Friday, March 6, 2009

Class (Size) Warfare

I've been asked by a few people what's the story with class size reduction. The 2009-10 budget shows that we'll save $300,000 in class size reduction. Here's where the money comes from... and goes to...

The State of California sends funding to school districts in exchange for a commitment to keep class sizes for K-3 at ~21 students per teacher. That money does not completely offset the cost of the additional teachers needed to fit under the size limit, but it's a start.

In the past, if you didn't meet the threshold, the penalties were pretty strong- I believe if you went over the threshold, you lost ALL of the funding for those students. Under the new budget, they've set up several tiers. Thus, the district would get 100% of the funding if we're under 21 students per class, but we'll still get 70% of the funding if we're under 24 students per class.

Obviously this isn't a simple equation. If you have exactly 42 first grade students at your site, there is no savings to create one class of 24 students and one class of 18. However, we do have several instances where we have "cohort groups" (an entire group at a grade level) that makes this recombination attractive because the numbers work out. If a campus has 72 first grade students, we'd currently be running 4 classes of 18 students each. Under the new plan, we could run 3 classes of 24 each and still qualify for 70% of the State subsidy.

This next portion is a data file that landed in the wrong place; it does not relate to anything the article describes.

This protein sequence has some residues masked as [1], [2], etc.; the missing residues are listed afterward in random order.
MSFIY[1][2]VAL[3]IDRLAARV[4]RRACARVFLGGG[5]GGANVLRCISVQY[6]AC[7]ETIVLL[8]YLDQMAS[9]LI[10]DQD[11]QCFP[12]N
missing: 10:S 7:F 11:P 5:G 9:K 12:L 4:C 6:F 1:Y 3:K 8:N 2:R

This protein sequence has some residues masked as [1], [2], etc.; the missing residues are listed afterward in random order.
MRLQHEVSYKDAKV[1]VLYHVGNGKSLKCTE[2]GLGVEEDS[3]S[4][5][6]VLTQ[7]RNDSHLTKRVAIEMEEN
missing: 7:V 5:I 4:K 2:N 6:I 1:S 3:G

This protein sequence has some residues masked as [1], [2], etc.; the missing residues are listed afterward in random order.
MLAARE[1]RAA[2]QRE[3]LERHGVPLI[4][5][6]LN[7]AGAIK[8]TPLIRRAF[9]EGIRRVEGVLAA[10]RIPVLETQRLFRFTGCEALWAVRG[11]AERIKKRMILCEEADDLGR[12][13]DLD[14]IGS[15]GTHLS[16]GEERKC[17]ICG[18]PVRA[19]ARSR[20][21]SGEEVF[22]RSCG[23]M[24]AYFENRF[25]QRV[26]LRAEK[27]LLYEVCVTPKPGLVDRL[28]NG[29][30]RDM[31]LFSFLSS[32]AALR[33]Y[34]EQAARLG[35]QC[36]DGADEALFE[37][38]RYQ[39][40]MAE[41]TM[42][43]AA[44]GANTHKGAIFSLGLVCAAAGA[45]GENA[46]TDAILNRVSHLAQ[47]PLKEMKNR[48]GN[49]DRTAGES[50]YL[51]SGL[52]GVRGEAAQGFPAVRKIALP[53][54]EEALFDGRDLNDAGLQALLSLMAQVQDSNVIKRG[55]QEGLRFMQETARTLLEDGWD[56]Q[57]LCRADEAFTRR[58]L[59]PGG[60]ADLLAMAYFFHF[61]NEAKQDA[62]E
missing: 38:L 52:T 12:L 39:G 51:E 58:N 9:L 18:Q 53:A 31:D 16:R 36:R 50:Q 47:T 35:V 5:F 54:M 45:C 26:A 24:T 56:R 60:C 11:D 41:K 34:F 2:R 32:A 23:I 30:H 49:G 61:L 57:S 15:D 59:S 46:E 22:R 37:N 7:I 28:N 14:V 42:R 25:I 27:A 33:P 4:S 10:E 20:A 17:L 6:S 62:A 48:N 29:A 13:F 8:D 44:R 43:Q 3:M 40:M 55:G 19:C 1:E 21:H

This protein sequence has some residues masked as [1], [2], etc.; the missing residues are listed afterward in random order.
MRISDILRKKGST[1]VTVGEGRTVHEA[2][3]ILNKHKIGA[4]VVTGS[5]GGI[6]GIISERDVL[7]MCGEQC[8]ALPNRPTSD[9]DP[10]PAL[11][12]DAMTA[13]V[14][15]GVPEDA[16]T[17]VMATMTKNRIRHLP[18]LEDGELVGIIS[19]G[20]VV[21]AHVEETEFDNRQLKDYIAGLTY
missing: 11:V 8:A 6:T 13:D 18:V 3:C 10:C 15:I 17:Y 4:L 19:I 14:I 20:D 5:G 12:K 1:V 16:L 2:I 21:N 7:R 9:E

Across the district, it works out such that we can eliminate 10 teacher positions and combine classes into these slightly larger rooms. We'd save something like $600,000 (my est.) in teacher salaries and benefits, but it is offset by a reduced state subsidy. The district has done all the puts-and-takes and determined that we'll net $300,000 in savings. Based on comments from the School Board, I *believe* they are not planning on moving kids to different campuses to achieve this savings.

What to do:
If this were my daughter's class, I'd be very concerned about an increase from 18-20 kids up to 24 kids. It's a big load on a teacher. I would expect that next fall, the K-3 teachers will be looking for more parent volunteer hours to help in the classroom. This particularly makes sense with things like reading groups, where breaking the kids into small groups is desirable. We can all help by planning for more volunteer hours next fall.

Keep in mind, also, that Classroom Size Reduction is the #1 item to be brought back as we find sustainable funding. That means that if the LATA gives something back in their contract, or LAEF finds a spare $300K under the mattress, this is the first program we'll restore. Hopefully this will come to pass and it won't be an issue.

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